The FCA has released a Policy Statement setting out its finalised guidance for the insurance industry on supporting customers in financial difficulty. Sarah Drew, Associate in our Financial Services Regulation team, provides an overview of the guidance and discusses the importance of recognising vulnerable customers and ensuring they receive good outcomes.
Borne out of the cost-of-living crisis, the FCA has had a keen eye on how regulated firms are treating their vulnerable customers. In this new insurance industry focused guidance (which will be inserted into the Insurance Conduct Of Business Sourcebook at section 2.7), the FCA has made its position clear and is encouraging firms to think about the challenges that customers are facing, especially given that poorest households are feeling the effects of price rises most deeply. The guidance is in place to enhance consumer protection for insurance customers and sets out requirements for firms to ensure they are providing good outcomes for vulnerable customers. It is designed to assist firms, with the FCA confirming it will “provide clarity to firms about how they can comply with ICOBS 2.5.-1R (the customer’s best interests rule) and the Consumer Duty obligations and provide appropriate support to customers in financial difficulty”.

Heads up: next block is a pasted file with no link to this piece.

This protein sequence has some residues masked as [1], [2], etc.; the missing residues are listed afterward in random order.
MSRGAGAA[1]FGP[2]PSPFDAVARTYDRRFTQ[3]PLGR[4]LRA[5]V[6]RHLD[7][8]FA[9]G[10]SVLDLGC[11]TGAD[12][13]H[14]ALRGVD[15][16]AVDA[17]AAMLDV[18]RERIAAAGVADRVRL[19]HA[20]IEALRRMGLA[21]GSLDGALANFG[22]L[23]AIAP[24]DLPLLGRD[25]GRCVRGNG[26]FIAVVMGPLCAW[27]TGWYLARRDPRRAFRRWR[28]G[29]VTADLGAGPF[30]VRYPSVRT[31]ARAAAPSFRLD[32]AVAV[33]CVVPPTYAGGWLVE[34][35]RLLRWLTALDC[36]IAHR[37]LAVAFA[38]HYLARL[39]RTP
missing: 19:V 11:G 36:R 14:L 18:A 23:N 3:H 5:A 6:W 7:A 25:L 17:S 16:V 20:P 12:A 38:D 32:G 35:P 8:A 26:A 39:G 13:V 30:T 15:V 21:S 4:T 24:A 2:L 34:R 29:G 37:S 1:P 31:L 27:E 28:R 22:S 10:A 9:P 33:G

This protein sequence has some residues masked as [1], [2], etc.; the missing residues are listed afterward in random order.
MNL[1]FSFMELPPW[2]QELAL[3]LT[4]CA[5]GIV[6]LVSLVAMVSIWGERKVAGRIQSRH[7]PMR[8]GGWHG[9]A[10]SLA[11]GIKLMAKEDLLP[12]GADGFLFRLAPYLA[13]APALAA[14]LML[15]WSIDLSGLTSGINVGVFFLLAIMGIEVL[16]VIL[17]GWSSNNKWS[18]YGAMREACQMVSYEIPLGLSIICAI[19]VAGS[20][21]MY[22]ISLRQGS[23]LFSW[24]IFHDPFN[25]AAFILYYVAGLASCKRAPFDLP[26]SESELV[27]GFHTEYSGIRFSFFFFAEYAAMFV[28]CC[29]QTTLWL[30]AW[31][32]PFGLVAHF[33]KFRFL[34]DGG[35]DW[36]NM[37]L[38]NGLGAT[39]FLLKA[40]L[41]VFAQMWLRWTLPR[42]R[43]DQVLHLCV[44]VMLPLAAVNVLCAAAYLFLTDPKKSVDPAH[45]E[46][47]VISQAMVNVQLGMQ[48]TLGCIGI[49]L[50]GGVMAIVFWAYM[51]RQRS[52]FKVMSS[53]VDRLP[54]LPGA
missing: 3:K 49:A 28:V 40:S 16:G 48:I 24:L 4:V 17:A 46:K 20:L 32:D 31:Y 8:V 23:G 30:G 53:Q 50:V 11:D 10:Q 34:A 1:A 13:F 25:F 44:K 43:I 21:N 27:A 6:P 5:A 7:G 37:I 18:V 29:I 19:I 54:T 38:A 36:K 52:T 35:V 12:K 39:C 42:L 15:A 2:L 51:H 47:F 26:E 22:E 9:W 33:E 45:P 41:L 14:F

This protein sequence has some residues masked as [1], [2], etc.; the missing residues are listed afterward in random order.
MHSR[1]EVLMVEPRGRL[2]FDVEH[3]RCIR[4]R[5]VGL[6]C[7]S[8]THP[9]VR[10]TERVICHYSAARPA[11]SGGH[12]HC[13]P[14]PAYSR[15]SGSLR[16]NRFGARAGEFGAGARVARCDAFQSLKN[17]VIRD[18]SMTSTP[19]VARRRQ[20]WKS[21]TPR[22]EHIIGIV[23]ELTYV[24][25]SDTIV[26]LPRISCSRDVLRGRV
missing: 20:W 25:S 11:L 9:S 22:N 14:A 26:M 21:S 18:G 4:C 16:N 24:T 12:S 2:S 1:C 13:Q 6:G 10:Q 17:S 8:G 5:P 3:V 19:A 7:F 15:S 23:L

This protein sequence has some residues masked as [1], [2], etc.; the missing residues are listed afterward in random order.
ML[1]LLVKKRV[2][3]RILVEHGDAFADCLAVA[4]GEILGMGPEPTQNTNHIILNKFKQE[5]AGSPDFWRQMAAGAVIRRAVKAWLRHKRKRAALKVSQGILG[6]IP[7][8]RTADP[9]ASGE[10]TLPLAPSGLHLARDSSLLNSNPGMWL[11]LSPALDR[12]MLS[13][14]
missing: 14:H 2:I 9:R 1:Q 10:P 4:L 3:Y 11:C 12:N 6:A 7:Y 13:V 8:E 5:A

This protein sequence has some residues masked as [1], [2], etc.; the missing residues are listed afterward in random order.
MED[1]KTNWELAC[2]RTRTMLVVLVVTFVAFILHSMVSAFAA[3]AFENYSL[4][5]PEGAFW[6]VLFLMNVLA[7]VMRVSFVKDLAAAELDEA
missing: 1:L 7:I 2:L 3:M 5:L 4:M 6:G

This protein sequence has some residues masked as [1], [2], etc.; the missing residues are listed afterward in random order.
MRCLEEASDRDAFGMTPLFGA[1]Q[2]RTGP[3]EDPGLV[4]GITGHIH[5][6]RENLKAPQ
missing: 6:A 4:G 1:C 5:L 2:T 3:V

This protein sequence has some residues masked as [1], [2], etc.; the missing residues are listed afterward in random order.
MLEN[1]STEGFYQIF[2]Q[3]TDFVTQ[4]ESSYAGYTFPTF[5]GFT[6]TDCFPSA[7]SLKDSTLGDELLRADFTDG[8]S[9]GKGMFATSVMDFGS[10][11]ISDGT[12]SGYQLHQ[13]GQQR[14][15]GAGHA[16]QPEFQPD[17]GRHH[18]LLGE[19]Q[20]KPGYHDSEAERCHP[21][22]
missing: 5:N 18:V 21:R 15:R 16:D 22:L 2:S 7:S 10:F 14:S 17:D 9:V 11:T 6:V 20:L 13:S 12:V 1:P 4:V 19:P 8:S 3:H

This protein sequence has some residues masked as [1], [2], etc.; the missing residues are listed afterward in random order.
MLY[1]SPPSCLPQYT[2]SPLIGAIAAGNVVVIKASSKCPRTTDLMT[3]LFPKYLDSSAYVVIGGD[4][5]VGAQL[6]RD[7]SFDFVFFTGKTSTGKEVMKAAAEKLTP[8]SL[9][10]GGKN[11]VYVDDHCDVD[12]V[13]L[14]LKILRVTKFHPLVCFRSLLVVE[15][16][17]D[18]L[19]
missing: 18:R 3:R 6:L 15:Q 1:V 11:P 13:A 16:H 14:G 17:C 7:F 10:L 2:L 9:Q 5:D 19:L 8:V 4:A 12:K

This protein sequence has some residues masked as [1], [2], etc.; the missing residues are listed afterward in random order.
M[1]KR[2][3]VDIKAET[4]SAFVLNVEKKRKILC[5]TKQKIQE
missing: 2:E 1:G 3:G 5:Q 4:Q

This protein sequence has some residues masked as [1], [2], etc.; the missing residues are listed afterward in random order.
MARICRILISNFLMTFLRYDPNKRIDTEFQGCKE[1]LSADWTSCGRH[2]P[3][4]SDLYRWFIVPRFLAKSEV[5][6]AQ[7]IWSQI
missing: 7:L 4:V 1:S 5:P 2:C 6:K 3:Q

The guidance reasserts much of what the Consumer Duty says under Principle 12 (firms must act to deliver good outcomes for customers), and deals with trigger points, which should identify when a customer is in financial difficulty. The guidance also discusses options that firms should think about offering to customers in financial difficulty (such as reassessing customers risk profile, offering a lower priced product). It also sets out the position on signposting, confirming that firms should take reasonable steps to ensure customers are aware of the support that they may be able to access (with an acknowledgment from the FCA that this does not need to be individualised, but potentially targeted at groups of customers, such as those in financial difficulty). As is the case with Consumer Duty, the guidance does not relate to contracts of large risk.
The guidance will come in to force on 31 July 2023, the same operative date for the Consumer Duty. This is a clear message from the FCA that firms really must be putting the needs of their customers first and ensuring that they can evidence the support that is available to customers when they are experiencing difficult times.
If you would like to discuss the application of this new guidance to your business or the upcoming changes under the Consumer Duty, please get in touch with our Financial Services Regulation team, who would be happy to help.